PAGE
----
Learning How to Excel as a First-Year Teacher
16 May 2023
By Ms. BryAnna Sumbry, Third- and Fourth-Grade Teacher at Metcalfe Community Academy
I think I’ve always known that I wanted to be a teacher, but there was another part of me that thought I should pursue a career in health care. Both education and health care are great industries, but, while I was working in health care, I still felt the urge to pursue teaching. I even taught at a daycare.
Thus, I knew it was time for a change. For me, the bridge to becoming a teacher was the CPS Teacher Residency program. It was a great experience. I had the most amazing mentor who told me exactly what I needed to hear to succeed in this role. I also loved that it was an accelerated program that allowed me to work on my master’s degree in early childhood education and, the following year, be inside of the classroom teaching.
I am still at Metcalfe Community Academy—the same school where I was a resident. I see 68 students each day, and I know each of their names, personalities, and favorite ways to learn. We’ve developed great relationships with each other, and I think they would describe me as bubbly and outgoing, but strict when I need to be.
This year, I had a group of third-graders that started the school year being pretty rowdy. So, I had a chance to exercise the classroom management skills that I had developed with the help of my mentor. In the fall, I might have a student running around the classroom from time to time, but, now, no one is running around the room anymore.
Now, when I get quiet, my students know that it is time for them to quiet down as well. They know that I will wait until they are calm and ready before proceeding with teaching.
If I could change one thing about my first few months of teaching, I think I let my energy waver a little bit too much. I would never take my emotions out on my students, but I think they could tell when I was having a rough day. My first year of teaching has taught me that my energy is often just as important as my instruction.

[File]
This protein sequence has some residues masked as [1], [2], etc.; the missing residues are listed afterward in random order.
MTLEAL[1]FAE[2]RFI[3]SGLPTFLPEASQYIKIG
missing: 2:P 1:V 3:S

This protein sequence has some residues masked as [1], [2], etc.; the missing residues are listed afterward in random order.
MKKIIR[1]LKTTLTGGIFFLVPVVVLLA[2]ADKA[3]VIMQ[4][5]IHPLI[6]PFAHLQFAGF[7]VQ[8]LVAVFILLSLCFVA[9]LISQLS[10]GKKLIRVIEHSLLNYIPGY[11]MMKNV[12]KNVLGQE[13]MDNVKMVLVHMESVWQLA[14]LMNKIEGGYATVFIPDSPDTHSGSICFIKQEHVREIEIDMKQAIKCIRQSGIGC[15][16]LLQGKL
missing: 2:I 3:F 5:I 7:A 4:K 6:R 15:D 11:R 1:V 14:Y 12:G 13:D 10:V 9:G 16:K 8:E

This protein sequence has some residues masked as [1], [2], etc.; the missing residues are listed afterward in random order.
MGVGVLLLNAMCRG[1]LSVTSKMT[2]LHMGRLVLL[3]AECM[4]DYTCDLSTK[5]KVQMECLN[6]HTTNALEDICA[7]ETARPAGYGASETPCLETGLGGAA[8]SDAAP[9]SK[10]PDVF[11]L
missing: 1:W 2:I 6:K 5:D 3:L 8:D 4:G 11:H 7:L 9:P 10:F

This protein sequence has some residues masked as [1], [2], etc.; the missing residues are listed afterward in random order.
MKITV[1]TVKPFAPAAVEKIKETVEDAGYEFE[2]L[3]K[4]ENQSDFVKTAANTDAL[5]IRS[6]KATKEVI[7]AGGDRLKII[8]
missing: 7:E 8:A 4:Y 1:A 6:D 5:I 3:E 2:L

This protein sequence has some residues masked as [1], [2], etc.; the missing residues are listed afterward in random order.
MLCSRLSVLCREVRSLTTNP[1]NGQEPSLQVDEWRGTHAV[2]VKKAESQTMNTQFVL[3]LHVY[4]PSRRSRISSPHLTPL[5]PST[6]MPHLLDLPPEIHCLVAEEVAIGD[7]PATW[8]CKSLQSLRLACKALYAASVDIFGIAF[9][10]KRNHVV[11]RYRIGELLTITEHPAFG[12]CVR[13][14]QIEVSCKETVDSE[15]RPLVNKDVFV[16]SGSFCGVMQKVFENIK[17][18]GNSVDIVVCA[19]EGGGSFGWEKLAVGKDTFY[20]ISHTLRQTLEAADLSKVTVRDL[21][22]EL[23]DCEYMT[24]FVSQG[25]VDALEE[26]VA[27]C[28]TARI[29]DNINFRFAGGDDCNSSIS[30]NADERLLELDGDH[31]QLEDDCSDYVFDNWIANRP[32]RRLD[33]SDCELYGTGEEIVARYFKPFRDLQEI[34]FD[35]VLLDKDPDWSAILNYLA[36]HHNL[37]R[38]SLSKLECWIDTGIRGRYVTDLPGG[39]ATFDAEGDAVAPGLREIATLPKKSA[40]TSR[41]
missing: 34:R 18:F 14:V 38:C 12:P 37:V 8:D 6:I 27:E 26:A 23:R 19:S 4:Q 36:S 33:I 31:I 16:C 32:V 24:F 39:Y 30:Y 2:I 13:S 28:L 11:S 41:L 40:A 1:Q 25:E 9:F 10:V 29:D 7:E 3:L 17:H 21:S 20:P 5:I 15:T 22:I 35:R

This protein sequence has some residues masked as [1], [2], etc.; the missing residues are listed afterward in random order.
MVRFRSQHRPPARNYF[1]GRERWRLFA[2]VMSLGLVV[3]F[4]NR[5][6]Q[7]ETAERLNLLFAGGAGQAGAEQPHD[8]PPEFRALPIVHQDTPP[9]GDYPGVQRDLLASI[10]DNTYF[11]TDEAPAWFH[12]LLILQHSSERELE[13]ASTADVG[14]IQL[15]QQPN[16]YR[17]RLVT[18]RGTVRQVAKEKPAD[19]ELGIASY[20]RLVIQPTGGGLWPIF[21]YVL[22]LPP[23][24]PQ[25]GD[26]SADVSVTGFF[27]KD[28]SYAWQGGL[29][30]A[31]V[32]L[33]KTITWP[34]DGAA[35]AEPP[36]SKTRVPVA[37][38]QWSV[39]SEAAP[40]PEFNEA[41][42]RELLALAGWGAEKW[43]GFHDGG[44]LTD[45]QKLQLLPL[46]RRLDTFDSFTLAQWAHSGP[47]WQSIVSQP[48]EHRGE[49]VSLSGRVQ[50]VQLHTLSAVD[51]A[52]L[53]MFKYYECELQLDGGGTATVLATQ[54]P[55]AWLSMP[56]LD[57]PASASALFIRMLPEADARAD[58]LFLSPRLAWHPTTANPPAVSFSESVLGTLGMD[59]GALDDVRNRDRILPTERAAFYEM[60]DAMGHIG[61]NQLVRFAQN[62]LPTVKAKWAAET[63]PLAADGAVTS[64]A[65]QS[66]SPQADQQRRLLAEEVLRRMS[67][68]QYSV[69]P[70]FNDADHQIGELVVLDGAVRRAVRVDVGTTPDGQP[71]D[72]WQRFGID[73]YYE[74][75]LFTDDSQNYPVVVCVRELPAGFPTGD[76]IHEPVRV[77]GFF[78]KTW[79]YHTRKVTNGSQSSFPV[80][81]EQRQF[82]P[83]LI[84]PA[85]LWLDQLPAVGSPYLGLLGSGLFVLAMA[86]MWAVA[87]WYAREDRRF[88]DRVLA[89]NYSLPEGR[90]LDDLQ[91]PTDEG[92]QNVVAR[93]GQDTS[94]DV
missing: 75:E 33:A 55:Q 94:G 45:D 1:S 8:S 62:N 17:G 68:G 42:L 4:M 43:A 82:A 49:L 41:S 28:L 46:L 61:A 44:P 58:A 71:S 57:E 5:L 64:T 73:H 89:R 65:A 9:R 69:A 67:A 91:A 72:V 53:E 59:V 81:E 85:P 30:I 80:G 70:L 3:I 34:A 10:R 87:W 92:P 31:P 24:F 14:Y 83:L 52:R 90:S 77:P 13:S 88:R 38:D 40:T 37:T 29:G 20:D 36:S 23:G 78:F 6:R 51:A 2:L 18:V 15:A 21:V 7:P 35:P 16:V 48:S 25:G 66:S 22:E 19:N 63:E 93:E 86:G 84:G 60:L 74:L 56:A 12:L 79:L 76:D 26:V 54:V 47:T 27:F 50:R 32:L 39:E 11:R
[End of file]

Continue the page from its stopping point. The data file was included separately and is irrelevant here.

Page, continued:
In terms of instruction, my classroom has been making great strides in so many areas. My efforts with multiplication are a great representation of this progress. Some of my students entered the year really struggling with numbers, and, now, not only are they recognizing numbers, they’re having success with multiplication.
The key has been showing them that there are different strategies they can use to solve a problem. For example, if they haven’t quite mastered multiplying in their head, they know that they can draw out an array to get to the right answer.
My classroom itself mimics this approach. We have flex seating, which gives them options. If they want to stand while they work, they can go right ahead. If they want to sit in one of the big chairs at the front of my classroom and work upside down, that works for me as long as they’re not distracting their peers.
I want all my students to be comfortable in this space. Not only will this help them academically, but it also helps with my classroom management.
With this school year winding down, I’m beginning to focus on some of my future goals. I want to successfully complete my second master’s program, which is my learning behavior specialist endorsement. This will help me recognize more areas where students need additional support by using data to determine personalized strategies for each of them.
When I was growing up, I had several teachers that went above and beyond just teaching in the classroom. I knew I could talk to them about anything, and it’s a great feeling to know that my students feel comfortable coming to me. I’ve always strived to be that kind of teacher, and I know that will motivate me to keep going.
Inspired by Ms. Sumbry’s story? Learn more about the CPS Teacher Residency program here.